Please use this identifier to cite or link to this item: http://hdl.handle.net/11434/1862
Title: Validation of a clinical prediction rule for ambulation outcome after non-traumatic spinal cord injury.
Authors: Hill, Bridget
New, Peter
Other Authors: Sturt, Rodney
Bevans, Chloe
Holland, Anne
Keywords: Functional Outcomes
Hand Therapy
Clinical Prediction Rule
CPR
Spinal Cord Injury
Non-Traumatic
NTSCI
van Middendorp CPR
Spinal Cord Independence Measure
SCIM
Ambulatory Outcomes
Rehabilitation, Mental Health and Chronic Pain Clinical Institute, Epworth HealthCare, Victoria, Australia
Issue Date: Nov-2019
Publisher: Nature
Citation: Spinal Cord. 2019 Nov 25
Abstract: OBJECTIVES: To validate a Clinical Prediction Rule (CPR) for ambulation in a non-traumatic spinal cord injury population (NTSCI). SETTING: Tertiary spinal rehabilitation inpatient service, Melbourne, Australia. METHODS: Adults with confirmed NTSCI were recruited between April 2013 and July 2017. Data based on the original van Middendorp CPR (age and four neurological variables) were collected from participant's medical records and by interview. The Spinal Cord Independence Measure item 12 was used to quantify the ability to walk at 6 and 12 months. A receiver operator curve (ROC) was utilised to determine the performance of the CPR. Ambulatory outcomes were compared for AIS A, B, C and D and aetiology groups. RESULTS: The area under the ROC curve (AUC) was 0.94 with 95% confidence interval (CI) 0.86-1.0 (nā€‰=ā€‰52). Overall accuracy was 75% at 6 months and 82% at 12 months. For the whole cohort the sensitivity at 12 months was 95% and specificity 73%. However, specificity for AIS C and D was only 50%. CONCLUSION: The CPR correctly predicted those who did not walk at 6 and 12 months following NTSCI, but was less accurate in predicting those who would walk particularly those with an AIS C or D classification. This CPR may be useful to inform planning for future care in individuals with NTSCI, particularly for those who are not expected to walk. Further research with larger sample sizes is required to determine if the trends identified in this study are generalisable.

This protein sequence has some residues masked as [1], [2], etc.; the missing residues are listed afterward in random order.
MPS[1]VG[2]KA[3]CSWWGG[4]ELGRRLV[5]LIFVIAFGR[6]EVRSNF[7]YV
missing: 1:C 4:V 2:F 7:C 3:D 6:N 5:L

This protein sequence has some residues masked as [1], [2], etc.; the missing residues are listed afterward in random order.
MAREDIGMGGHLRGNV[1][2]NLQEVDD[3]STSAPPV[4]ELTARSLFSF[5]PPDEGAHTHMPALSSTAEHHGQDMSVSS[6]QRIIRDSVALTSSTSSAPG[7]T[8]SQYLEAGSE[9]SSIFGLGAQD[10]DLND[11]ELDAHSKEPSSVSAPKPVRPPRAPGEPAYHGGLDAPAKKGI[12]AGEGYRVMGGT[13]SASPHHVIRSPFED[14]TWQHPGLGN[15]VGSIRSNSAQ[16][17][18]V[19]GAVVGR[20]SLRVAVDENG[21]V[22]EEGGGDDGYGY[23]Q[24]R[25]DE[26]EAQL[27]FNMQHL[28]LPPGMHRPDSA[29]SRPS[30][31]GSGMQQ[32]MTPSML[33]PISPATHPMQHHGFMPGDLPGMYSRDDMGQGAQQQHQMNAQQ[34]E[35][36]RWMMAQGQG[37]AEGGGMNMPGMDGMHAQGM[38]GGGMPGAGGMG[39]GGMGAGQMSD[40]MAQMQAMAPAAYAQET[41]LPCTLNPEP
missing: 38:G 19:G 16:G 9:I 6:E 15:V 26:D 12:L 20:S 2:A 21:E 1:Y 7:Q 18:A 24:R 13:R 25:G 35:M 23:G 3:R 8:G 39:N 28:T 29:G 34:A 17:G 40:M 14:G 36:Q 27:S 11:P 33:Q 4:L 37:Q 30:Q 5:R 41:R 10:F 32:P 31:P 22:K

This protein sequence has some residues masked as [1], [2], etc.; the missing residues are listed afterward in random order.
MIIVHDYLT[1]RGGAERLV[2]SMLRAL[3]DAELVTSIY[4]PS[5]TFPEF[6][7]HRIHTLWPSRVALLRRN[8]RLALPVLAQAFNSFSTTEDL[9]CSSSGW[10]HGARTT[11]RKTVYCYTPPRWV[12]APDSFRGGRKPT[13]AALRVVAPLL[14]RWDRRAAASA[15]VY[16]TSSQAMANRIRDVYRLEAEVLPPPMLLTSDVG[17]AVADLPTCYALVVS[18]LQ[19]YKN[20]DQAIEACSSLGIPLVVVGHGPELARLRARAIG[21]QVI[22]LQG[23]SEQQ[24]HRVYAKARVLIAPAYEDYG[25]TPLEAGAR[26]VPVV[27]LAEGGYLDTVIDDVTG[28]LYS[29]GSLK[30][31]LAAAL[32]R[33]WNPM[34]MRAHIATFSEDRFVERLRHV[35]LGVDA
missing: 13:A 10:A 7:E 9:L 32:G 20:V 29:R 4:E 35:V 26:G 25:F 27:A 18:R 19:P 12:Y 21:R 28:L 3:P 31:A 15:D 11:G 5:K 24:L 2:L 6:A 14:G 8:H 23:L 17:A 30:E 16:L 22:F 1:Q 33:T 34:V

URI: http://hdl.handle.net/11434/1862
DOI: 10.1038/s41393-019-0386-x
PubMed URL: https://www.ncbi.nlm.nih.gov/pubmed/31767946
ISSN: 1476-5624
Journal Title: Spinal Cord
Type: Journal Article
Affiliated Organisations: Department of Epidemiology and Preventive Medicine, School of Public Health & Preventive Medicine, Monash University, Melbourne, VIC, Australia.
Spinal Rehabilitation Service, Caulfield Hospital, Alfred Health, Melbourne, VIC, Australia.
Department of Physiotherapy, La Trobe University, Melbourne, VIC, Australia.
Department of Physiotherapy, Alfred Health, Melbourne, VIC, Australia.
Type of Clinical Study or Trial: Prospective Cohort Study
Appears in Collections:Rehabilitation

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